Along with Kaaterskill Clove on the other side of Kaaterskill High Peak, it is one of only two breaks in the Catskill Escarpment. It was created during the last Ice Age as meltwater eroded its way through from the Catskill Plateau to the Hudson below. The stream that evolved is today Plattekill Creek.
In the early 19th century, early American artists were struck by the rugged, wild scenery of the clove and other locations in the northeastern Catskills. Depictions of this wilderness by Thomas Cole and others led to the artists being dubbed the Hudson River School.
A narrow, two-lane road that climbs 1,200 vertical feet (366 m) in 1.4 miles (2.2 km) from West Saugerties along the clove's north wall is the only route through it. Trucks and buses are banned from it, and it is not maintained or even plowed between November and April. The Tour de Trump bicycle race was routed through here, and the road proved so steep that even some of the top bicyclists in the world had to get off and walk their bikes (it was raining that day).
The cliffs near the clove's headwall offer spectacular views of the nearby waterfalls but have also been the site of fatal accidents. In 2010, a man from the Albany suburb of Delmar lost his footing near one and fell 100 ft (30 m) to his death. On June 4 of the same year, Olivia Rose Belfiglio fell 100 feet from the top of a cliff and died at the bottom.
In winter 1970 the body of a man was found on the slopes 50 feet (15 m) below Platte Clove Road a short distance past where it is closed at that time of year, near West Saugerties just short of the Greene County line. He carried no documents that would have identified him. The cause of death four gunshot wounds inflicted two days earlier; police believe he was killed somewhere else and disposed of in Platte Clove. His clothing and other items led them to theorize that he was from outside the U.S., possibly Europe or Brazil, and had possibly been lured to the country to be killed by organized crime without attracting too much attention in his native country; some local mobsters were interviewed about the case but did not provide any information. He remains unidentified; the New York State Police continue to investigate the case under the name West Saugerties John Doe.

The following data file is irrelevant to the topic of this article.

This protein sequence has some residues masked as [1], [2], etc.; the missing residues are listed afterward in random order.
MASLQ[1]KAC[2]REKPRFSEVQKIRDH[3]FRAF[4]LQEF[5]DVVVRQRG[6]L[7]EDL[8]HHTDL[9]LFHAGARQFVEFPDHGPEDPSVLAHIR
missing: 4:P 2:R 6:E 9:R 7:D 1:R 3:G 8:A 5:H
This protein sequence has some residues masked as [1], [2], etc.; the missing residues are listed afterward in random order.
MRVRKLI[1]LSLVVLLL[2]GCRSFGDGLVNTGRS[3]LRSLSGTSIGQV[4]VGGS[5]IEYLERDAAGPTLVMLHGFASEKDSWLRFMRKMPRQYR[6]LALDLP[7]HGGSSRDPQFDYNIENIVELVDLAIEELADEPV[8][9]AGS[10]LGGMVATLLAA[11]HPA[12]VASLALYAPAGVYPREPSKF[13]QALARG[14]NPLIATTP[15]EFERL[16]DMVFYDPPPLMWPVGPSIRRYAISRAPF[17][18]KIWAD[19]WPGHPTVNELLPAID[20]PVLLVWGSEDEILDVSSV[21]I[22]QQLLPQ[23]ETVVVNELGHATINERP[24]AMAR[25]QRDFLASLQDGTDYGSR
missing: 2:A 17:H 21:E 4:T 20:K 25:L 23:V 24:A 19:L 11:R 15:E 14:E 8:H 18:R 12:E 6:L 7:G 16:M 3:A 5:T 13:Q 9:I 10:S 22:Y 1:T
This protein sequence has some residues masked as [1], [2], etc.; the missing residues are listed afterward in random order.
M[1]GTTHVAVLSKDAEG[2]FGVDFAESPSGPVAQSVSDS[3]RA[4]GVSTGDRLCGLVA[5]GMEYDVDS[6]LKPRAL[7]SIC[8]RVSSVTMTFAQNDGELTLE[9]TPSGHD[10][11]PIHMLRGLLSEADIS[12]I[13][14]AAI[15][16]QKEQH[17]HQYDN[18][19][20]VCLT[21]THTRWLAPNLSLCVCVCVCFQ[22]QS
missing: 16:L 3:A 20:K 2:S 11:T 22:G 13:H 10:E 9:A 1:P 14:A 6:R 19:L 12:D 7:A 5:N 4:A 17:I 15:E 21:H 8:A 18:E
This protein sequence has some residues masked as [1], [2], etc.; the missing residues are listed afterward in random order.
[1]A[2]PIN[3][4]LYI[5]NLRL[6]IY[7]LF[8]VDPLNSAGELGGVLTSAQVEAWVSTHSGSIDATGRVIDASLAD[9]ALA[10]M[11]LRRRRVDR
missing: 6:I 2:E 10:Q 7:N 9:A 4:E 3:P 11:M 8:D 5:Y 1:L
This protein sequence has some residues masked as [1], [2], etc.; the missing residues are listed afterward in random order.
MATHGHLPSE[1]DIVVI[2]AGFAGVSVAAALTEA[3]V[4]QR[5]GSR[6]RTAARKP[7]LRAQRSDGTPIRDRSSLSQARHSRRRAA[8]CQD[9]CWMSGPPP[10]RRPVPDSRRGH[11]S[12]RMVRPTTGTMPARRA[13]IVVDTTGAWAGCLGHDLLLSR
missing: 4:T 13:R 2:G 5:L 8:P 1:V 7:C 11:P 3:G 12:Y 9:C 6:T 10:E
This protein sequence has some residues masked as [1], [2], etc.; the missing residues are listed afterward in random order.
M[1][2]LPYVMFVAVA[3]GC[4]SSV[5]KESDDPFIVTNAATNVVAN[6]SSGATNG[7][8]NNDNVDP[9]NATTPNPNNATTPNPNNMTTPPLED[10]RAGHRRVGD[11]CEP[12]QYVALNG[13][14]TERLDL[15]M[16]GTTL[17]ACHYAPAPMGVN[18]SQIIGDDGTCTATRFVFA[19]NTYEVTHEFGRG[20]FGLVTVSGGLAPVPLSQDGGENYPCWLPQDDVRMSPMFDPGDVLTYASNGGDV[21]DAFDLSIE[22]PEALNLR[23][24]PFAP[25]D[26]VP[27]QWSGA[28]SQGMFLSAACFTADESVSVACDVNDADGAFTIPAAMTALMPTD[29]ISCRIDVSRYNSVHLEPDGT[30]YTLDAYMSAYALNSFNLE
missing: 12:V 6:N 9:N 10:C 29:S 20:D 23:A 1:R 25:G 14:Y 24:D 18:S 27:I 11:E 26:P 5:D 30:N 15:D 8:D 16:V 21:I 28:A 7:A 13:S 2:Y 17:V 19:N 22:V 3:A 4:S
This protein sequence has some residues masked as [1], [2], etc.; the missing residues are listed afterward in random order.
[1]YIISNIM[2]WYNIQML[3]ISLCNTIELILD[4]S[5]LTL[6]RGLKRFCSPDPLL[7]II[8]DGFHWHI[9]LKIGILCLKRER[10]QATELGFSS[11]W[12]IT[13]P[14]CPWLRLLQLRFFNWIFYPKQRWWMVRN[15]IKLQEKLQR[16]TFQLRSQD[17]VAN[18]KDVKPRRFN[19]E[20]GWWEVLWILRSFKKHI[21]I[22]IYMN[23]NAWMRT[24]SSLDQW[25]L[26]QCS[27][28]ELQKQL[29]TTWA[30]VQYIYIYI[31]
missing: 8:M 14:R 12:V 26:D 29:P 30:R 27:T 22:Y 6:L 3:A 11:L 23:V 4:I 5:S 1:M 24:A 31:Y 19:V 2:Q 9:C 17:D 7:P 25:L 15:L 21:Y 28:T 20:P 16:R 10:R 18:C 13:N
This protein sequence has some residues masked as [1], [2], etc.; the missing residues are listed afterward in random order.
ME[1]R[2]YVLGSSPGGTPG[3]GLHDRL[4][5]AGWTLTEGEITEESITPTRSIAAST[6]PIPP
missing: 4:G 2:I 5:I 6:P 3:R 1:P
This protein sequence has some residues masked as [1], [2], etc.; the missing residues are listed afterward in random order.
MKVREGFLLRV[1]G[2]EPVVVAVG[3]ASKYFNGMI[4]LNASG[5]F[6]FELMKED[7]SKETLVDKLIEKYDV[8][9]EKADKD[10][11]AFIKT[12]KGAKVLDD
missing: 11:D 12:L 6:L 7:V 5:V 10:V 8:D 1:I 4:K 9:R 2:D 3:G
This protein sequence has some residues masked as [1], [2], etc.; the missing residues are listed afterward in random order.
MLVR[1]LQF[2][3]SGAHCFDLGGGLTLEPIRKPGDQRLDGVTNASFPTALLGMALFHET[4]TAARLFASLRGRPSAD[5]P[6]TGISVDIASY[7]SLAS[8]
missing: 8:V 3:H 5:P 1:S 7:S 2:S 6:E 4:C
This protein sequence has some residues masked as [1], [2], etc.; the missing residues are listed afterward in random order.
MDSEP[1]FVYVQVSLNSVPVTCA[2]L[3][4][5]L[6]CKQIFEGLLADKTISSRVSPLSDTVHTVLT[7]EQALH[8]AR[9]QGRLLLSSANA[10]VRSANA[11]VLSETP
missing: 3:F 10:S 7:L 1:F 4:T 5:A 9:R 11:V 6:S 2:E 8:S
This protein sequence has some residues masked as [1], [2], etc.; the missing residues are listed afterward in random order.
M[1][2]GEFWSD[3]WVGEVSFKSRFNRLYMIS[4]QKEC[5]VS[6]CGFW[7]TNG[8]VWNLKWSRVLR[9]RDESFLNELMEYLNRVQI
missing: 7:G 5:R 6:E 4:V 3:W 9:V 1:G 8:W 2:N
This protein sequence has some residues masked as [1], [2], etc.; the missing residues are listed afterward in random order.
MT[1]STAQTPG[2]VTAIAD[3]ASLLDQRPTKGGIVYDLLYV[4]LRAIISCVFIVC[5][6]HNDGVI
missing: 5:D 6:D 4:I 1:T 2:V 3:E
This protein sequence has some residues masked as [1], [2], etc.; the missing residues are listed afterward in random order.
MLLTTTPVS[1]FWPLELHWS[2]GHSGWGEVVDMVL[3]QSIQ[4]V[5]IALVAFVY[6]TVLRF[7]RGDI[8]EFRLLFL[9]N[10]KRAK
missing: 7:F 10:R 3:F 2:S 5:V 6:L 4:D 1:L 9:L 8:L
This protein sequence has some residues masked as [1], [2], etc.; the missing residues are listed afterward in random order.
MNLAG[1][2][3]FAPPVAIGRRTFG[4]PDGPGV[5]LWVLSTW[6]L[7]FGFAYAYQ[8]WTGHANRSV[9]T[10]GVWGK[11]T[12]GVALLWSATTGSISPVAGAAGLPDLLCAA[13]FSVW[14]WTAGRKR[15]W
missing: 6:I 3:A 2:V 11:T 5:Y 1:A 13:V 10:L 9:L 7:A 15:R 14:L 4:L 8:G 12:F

- Campriello, Susan (May 1, 2010). "Delmar Hiker Killed Near Platte Clove Road". The Daily Mail. Journal Register Company. Retrieved May 2, 2010.
- Yakin, Heather (September 25, 2016). "Unsolved: Police still working West Saugerties case". Times Herald Record. Retrieved September 28, 2016.
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